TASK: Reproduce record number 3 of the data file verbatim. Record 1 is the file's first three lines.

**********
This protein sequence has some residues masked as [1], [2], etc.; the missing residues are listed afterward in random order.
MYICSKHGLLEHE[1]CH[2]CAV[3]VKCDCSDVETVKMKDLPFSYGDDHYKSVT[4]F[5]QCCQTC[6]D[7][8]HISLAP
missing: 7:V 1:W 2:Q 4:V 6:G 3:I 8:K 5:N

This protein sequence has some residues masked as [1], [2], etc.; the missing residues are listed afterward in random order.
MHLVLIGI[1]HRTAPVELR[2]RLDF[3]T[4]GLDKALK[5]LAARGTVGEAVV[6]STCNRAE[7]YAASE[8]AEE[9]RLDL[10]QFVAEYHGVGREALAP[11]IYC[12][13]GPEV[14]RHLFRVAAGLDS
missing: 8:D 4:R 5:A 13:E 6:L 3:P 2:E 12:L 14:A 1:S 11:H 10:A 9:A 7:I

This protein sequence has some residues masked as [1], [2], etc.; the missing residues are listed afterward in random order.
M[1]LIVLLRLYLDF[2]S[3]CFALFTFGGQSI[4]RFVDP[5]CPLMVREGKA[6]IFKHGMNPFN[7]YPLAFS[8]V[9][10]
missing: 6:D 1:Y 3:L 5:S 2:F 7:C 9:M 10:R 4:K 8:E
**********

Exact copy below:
This protein sequence has some residues masked as [1], [2], etc.; the missing residues are listed afterward in random order.
M[1]LIVLLRLYLDF[2]S[3]CFALFTFGGQSI[4]RFVDP[5]CPLMVREGKA[6]IFKHGMNPFN[7]YPLAFS[8]V[9][10]
missing: 6:D 1:Y 3:L 5:S 2:F 7:C 9:M 10:R 4:K 8:E